The country’s funeral traditions have changed dramatically. More and more Koreans are beginning to prefer cremation over the traditional burial. Two decades ago, 17.8 percent of those deceased were cremated. Today, those cremated has reached more than 65 percent. A survey by the Korea Institute for Health and Social Affairs showed that 79.3 percent of respondents wished to be cremated after death. They also desired their remains be scattered in lakes or on mountains instead of being kept in a vault somewhere.
Cemeteries make up 1 percent of the country’s land are and are mushrooming every year to meet growing demand. A change in people’s attitudes about funeral services and customs is desirable considering our limited land. The problem is that regulations and facilities are too few and are not keeping up with the changes in the public’s attitude. First of all, there are too few crematoriums. There are only 265 furnaces operating in 51 crematoriums across the nation.
Because facilities are hard to find in and around the capital, families have to extend the customary three-day funeral service or pay extra to have their deceased loved one cremated in more distant areas. There are only 47 furnaces in three crematoriums in Seoul and the Gyeonggi cities of Suwon and Seongnam. At least 29 should be added in order to meet growing demand.
But such plans have been stalled due to opposition from residents. The city of Bucheon, Gyeonggi, had to give up a plan it had sought since 2003 to build a crematorium last December due to strong protest from residents of nearby Guro District, Seoul. At least Seoul was finally able to set up a crematorium in Wonji-dong, southern Seoul.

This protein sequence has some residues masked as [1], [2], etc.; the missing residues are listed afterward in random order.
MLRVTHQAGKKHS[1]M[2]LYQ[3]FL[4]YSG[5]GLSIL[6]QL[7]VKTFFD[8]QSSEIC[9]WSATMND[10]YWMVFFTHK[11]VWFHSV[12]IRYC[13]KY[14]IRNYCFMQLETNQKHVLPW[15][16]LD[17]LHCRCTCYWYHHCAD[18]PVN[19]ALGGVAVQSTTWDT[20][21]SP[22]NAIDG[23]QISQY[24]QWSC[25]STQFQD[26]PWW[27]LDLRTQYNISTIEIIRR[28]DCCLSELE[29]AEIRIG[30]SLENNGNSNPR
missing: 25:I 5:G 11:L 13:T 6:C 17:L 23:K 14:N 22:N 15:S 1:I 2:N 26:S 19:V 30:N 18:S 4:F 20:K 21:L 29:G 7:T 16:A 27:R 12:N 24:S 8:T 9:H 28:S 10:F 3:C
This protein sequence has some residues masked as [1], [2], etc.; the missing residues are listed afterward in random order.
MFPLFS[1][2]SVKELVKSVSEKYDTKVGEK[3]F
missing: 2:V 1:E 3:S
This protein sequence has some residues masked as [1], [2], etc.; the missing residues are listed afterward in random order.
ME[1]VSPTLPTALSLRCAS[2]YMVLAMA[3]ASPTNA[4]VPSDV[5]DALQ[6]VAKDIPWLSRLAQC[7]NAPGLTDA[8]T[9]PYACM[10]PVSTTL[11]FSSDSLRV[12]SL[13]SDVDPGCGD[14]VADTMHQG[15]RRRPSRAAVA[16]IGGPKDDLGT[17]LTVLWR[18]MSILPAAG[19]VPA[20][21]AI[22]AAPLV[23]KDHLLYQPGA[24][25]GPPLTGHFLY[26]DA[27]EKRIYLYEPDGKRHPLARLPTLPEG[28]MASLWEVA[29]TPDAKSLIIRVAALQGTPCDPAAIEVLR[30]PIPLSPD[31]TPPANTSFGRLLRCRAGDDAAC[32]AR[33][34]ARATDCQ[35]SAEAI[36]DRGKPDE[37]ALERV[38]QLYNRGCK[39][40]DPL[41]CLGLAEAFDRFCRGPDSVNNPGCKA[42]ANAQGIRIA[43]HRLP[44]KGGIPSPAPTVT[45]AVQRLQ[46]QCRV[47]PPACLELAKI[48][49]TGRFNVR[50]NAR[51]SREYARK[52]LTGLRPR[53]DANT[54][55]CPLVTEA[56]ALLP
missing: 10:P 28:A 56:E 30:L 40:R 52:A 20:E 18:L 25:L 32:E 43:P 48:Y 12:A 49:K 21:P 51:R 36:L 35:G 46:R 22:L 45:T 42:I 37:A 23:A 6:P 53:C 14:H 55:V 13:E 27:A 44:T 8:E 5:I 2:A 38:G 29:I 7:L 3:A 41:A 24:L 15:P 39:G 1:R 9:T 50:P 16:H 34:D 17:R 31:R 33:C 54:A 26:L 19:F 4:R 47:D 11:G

Various regulations also hamper the public’s wish to return to nature in the form of ashes. It goes against Korean maritime environmental laws to scatter cremated ashes in oceans or lakes. Cremated remains also cannot be buried or dispersed near residential, industrial or commercial areas. Establishment of crematoriums in mountain areas is also restricted by various environmental requirements.
The government has finally decided to change regulations and policies to encourage cremation by supplying mobile crematories, easing environmental restrictions and subsidizing natural funeral rites. It also plans to change regulations to allow funeral rites in residential areas. We may soon the able to hold a funeral service for a loved one in the garden of the home in which they lived.